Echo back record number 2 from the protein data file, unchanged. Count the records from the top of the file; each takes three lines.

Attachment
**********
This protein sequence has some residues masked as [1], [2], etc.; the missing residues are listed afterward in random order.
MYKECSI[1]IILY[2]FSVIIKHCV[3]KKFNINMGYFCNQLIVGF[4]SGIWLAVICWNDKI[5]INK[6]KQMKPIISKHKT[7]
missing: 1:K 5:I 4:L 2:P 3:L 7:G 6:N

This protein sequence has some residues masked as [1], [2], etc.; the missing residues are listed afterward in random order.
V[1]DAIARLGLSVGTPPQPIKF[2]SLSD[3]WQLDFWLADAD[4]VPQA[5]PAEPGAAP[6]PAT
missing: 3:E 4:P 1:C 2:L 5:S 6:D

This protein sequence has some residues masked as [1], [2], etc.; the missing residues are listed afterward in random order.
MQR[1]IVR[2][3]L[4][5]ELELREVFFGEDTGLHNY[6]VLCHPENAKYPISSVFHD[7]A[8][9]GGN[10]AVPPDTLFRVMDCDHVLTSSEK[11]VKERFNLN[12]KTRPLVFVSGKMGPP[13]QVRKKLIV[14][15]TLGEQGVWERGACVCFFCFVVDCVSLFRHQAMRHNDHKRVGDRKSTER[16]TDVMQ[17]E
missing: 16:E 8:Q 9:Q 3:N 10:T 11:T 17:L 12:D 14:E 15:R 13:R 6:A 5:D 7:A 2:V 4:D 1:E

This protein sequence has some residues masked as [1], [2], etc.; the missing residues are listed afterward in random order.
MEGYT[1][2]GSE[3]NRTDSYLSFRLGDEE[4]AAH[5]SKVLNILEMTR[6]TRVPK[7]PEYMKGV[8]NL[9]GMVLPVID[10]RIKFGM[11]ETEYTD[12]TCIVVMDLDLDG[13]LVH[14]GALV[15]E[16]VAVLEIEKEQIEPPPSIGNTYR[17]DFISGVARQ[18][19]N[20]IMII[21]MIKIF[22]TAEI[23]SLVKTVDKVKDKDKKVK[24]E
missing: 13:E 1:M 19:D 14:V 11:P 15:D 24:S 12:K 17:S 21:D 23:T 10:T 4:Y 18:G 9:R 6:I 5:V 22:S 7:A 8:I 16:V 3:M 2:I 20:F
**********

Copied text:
This protein sequence has some residues masked as [1], [2], etc.; the missing residues are listed afterward in random order.
V[1]DAIARLGLSVGTPPQPIKF[2]SLSD[3]WQLDFWLADAD[4]VPQA[5]PAEPGAAP[6]PAT
missing: 3:E 4:P 1:C 2:L 5:S 6:D